Are Open Houses a Good Idea

should-i-hold-an-open-houseThere is a conversation going on FaceBook about whether or not open houses are a good or bad idea. The question has two distinct answers depending on your point of view. Let’s take a look.

Are Open Houses A Good Idea for a Home Seller?

In a nutshell, this writer and a number of other Realtors on Face Book say “almost never if the home is occupied” and “okay for a vacant property.” Why the difference?

The difference between open houses at an occupied home and a vacant home is people and stuff. The occupied home has a family, jewelry, electronics, extra car/house keys, gift cards, privacy documents and other steal-able stuff. The vacant house has few, if any walk-away items.

Let’s just think for a second. The real estate agent puts out signs, advertises the open house on the MLS, Zillow and in the paper. The big day arrives and people come to your home who are complete strangers. Could they be nice people truly interested in seeing if your home is the right one? Could they be criminals looking to steal a few things while walking around the house or casing it for later? The answer to both questions is yes.

To be fair, it is important to say that 10-20 years ago open houses were a viable sales tool. Two decades ago you couldn’t’ go online to look at homes so you went to open houses. Today’s home buyers are searching Zillow at 2:00 am. Why would they go to an open house?

Why Do Real Estate Agents Like Open Houses?

I’d say there are a few reasons agents like open houses. Most have nothing to do with actually selling the home.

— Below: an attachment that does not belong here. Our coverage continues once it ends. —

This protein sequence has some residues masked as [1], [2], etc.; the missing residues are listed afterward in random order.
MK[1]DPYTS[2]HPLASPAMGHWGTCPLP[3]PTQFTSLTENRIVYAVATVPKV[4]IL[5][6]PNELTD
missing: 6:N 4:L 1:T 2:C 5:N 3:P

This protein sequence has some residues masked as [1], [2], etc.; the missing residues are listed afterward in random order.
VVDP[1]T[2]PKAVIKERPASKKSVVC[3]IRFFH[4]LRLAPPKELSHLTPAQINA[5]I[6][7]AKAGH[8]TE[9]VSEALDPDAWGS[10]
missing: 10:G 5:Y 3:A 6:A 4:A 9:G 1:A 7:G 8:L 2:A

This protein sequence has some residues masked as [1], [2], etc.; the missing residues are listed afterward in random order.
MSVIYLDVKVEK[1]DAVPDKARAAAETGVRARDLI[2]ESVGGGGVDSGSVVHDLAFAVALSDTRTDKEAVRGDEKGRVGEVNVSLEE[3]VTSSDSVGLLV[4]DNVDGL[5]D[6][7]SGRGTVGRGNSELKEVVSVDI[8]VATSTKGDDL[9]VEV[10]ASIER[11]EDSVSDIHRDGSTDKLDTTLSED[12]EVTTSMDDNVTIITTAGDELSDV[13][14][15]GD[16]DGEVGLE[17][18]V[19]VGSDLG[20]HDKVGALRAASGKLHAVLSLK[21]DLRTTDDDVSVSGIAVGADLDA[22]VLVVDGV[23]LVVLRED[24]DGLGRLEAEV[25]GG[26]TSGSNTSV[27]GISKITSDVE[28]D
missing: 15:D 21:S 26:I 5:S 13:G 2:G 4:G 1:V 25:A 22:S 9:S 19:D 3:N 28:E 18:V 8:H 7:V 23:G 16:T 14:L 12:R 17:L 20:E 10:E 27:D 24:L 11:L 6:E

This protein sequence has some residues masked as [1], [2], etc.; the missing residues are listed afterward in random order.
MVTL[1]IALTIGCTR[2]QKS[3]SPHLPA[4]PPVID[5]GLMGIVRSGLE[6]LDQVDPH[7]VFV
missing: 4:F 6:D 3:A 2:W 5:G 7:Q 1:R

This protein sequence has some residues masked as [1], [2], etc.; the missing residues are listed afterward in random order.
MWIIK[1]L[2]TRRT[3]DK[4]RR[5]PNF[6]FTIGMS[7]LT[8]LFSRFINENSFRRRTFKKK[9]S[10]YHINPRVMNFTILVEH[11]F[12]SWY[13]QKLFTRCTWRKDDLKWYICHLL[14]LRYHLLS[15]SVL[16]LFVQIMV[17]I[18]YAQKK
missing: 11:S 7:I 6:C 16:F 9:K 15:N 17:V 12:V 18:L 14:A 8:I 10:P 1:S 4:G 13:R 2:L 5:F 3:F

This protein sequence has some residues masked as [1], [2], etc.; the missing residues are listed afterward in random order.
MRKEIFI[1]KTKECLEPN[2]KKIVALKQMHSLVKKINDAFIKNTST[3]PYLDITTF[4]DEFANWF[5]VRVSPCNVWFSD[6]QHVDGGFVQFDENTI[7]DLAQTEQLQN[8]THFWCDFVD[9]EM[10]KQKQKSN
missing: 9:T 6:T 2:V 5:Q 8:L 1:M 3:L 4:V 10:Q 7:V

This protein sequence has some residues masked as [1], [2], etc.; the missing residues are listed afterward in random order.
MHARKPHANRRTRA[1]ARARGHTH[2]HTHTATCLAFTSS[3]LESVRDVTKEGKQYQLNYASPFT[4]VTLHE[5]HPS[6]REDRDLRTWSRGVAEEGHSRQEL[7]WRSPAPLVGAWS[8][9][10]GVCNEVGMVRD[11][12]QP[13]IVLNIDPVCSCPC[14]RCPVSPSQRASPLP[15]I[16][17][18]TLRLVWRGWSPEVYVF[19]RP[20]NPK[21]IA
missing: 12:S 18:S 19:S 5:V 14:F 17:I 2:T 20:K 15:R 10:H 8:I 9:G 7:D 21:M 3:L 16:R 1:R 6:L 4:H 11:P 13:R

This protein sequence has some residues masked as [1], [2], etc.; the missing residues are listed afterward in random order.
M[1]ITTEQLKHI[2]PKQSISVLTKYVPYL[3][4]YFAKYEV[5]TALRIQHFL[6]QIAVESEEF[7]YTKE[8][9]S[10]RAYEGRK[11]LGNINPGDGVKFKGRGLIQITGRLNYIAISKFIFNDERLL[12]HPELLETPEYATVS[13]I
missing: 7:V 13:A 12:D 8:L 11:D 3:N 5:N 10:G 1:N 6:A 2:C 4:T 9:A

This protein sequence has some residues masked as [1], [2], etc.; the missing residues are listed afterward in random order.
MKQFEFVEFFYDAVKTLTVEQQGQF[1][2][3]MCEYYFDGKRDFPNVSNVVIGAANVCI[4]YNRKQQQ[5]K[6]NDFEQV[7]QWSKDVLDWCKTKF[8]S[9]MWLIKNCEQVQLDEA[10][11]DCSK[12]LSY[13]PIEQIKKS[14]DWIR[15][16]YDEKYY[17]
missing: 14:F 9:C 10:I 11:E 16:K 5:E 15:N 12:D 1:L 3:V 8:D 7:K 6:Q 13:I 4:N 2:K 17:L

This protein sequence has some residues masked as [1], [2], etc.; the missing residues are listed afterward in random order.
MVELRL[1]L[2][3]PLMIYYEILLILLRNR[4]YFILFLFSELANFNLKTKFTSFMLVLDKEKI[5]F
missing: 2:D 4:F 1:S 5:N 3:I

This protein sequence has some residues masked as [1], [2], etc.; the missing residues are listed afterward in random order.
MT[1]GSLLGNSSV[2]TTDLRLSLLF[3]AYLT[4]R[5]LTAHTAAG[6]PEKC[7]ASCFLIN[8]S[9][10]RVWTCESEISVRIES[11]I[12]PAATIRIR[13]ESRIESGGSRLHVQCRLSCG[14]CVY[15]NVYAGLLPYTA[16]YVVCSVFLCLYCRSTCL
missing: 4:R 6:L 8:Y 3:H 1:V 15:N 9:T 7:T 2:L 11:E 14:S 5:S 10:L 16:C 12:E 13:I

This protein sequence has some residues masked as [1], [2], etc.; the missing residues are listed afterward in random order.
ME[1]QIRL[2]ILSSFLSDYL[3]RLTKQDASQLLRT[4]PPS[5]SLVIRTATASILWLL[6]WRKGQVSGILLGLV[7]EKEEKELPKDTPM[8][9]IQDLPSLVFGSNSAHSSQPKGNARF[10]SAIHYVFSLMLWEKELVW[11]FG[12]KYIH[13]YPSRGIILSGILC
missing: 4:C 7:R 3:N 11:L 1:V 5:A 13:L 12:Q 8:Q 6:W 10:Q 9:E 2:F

1. Open houses are a great way to meet potential new clients. Think about it, you have a person (agent) who buys and sells houses for a living and you have people coming to the open house who are looking to buy or sell a home. Duh.
  2. Open houses are evidence the real estate agent is working to sell a home. Since much of the work done by an agent is at a desk, computer, networking event or office, some home sellers don’t know for sure if the agent is doing anything. An open house certainly makes it look like the agent is working.
  3. If the agent is a neighborhood specialist, the open house helps build his or her brand and exposure to other nearby homeowners.
  4. Some older agents may not know how the internet has changed the game and that open houses don’t do much towards selling a home. Likewise, some new agents rely on older agents to tell them what works.

To be fair, not much is taught or said about the risk to the homeowner. It is difficult to find hard facts regarding crimes and open houses. More is taught about how great open houses are for agent lead generation. I’d say most agents are completely unaware of the risks posed by an open house. I recommend you Google keywords like “open house risks” to read the latest on the subject.

Jay Thompson, a good friend and fellow real estate blogger, wrote a piece about open houses. His biggest complaint is the lack of honest conversation between agent and home owner. It’s a funny piece I highly recommend. Besides being entertaining there is a good lesson for both agents and home sellers.

Should I Hold An Open House?

By now you know my feelings.

  • If your home is vacant the risks are pretty low so the benefit verses risk is probably in favor of the open house… maybe, kind of, possibly.
  • If you think an open house will actually help sell your home, just post flyers at work and send emails to a 100 friends and post it on Face Book instead. Much better odds and very little risk of some slime-ball ransacking your medicine cabinet.
  • If you want to prove your agent is hard at work, go follow him for a day. Make him buy lunch though. I’d also ask him to provide a weekly report on his marketing activities.

As always, I hope this info has been helpful.

Gene Urban
The Urban Team at Realty Executives

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